or a classified facility) and the transmitters can generate infrared signals with encoded data that includes commands temporarily disabling recording functions. Accordingly, devices near the transmitter may be able to detect images to receive the infrared signals and the commands encoded in the signal but those devices may be unable to capture pictures or videos because of the commands.

In some countries, movie theaters are allowed to jam cellphones to prevent people from talking on them. That’s considered a violation of free speech in the States, so you’re free to blather on at will while other people try to watch. In the coming years, though, you might have trouble using the same phone to take pictures during shows to share them with friends.

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As a result of reading this thread, I'm glad I have one of those no-frills, prepaid cell phones besides I'd rather be dancing, screaming my head off and having a great time at a concert instead of filming it?

I should know because even though I was up in those nosebleed seats at Seattle show, I made the best out the situation by dancing, screaming and enjoying myself.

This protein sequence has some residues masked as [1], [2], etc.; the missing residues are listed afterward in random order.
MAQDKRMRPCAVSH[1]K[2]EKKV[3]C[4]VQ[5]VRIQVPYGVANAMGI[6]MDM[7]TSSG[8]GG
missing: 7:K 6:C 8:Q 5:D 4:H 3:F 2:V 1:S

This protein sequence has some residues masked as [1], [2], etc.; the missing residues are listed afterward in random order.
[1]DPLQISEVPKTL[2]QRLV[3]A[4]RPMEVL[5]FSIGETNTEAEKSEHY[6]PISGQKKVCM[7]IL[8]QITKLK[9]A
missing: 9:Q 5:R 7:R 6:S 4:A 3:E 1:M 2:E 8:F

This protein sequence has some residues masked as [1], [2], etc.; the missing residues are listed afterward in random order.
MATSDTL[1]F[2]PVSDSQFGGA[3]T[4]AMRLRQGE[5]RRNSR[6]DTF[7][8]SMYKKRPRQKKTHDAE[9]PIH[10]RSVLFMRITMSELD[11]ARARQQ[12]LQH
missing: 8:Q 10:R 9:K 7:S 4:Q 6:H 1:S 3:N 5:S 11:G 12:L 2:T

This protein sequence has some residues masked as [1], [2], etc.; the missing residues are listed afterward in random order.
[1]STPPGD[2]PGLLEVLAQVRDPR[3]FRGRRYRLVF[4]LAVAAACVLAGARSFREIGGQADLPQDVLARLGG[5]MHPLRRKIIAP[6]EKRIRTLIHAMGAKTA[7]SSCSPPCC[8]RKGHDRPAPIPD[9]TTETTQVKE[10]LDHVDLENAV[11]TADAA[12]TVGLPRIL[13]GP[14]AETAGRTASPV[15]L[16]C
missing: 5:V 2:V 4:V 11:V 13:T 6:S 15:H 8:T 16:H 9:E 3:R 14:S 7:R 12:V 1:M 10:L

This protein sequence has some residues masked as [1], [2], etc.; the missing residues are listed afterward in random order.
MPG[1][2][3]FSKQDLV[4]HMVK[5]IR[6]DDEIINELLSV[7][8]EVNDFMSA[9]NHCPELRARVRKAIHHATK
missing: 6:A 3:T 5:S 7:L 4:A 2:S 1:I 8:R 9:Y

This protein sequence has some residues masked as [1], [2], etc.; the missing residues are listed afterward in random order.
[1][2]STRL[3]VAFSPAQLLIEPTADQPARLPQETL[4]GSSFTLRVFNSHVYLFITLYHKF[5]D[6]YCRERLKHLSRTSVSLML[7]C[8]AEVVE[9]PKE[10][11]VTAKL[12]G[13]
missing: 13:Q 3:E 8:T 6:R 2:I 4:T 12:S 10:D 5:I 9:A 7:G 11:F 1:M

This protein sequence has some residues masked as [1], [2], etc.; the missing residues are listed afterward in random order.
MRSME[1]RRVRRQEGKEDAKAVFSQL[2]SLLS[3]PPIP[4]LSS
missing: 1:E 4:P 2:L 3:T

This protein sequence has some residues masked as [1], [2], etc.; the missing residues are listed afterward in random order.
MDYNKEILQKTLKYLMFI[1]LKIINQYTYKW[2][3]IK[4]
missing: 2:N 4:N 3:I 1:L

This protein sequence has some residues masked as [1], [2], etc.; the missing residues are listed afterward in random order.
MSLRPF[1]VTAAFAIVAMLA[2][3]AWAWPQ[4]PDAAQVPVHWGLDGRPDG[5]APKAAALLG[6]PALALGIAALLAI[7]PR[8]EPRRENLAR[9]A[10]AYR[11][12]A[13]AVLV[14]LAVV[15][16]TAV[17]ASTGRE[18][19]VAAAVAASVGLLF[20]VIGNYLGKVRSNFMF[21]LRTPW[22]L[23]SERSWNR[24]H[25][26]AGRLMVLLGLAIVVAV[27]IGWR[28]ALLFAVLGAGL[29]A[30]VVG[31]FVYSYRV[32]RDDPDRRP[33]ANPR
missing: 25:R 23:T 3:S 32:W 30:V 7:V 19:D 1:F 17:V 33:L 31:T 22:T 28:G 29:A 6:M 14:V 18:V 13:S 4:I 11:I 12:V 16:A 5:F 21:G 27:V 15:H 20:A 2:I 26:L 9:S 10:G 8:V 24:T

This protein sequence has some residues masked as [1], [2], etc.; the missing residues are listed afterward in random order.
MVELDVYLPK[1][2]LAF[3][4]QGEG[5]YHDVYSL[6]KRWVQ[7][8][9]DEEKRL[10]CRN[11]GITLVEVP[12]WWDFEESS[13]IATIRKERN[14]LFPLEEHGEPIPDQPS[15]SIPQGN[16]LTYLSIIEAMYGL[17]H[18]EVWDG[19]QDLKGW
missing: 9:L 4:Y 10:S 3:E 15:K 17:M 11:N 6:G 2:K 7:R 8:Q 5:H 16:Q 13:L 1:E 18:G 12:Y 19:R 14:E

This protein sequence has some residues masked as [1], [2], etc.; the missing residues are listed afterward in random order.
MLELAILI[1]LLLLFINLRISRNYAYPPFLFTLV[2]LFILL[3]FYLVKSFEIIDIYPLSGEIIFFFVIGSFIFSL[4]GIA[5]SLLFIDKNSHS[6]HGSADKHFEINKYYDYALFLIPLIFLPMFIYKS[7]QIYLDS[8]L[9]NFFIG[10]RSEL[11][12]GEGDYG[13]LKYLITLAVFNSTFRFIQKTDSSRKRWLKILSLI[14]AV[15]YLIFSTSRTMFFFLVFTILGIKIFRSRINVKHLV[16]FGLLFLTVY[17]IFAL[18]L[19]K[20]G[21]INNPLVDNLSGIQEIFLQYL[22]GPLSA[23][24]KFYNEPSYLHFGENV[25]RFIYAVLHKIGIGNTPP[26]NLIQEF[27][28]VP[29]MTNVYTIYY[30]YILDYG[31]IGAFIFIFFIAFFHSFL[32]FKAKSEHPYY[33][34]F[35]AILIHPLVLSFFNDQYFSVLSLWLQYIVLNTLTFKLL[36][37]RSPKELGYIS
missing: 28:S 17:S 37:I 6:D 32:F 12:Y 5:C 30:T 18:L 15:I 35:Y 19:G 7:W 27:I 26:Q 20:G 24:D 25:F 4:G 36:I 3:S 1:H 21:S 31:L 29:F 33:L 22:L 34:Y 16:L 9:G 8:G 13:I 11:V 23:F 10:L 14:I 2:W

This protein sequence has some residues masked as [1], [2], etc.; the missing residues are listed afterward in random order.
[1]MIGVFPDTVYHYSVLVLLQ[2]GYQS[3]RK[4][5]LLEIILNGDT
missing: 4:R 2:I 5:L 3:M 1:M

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"There is no fiction that can truly fit this situation. I'm documenting every detail every conversation. Not used to talkin' to somebody in the body! Somebody in the body!"



I'm so with you Illumination!! I try and get a few pictures with my camera or I might take a little video (sometimes I just hold it and dance around simply to have my favorite part of a song! lol), but I'm not about to sit there and RECORD the flipping show! I'm GONNA TAKE IT IN! I'm GONNA PARTICIPATE!! I'm gonna be leaving the ground!


that's why so many people are NO FLIPPIN FUN at the shows because they just fart around and record.... ENJOY IT! you won't need to RE WATCH on your lame ass little screen.



*sigh* don't mind me being bitter.

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I couldn't agree more. Really gets on my nerves. Geez, people, why bother actually living at all? Just stand there, record everything, and watch it later (while you're recording that too, presumably).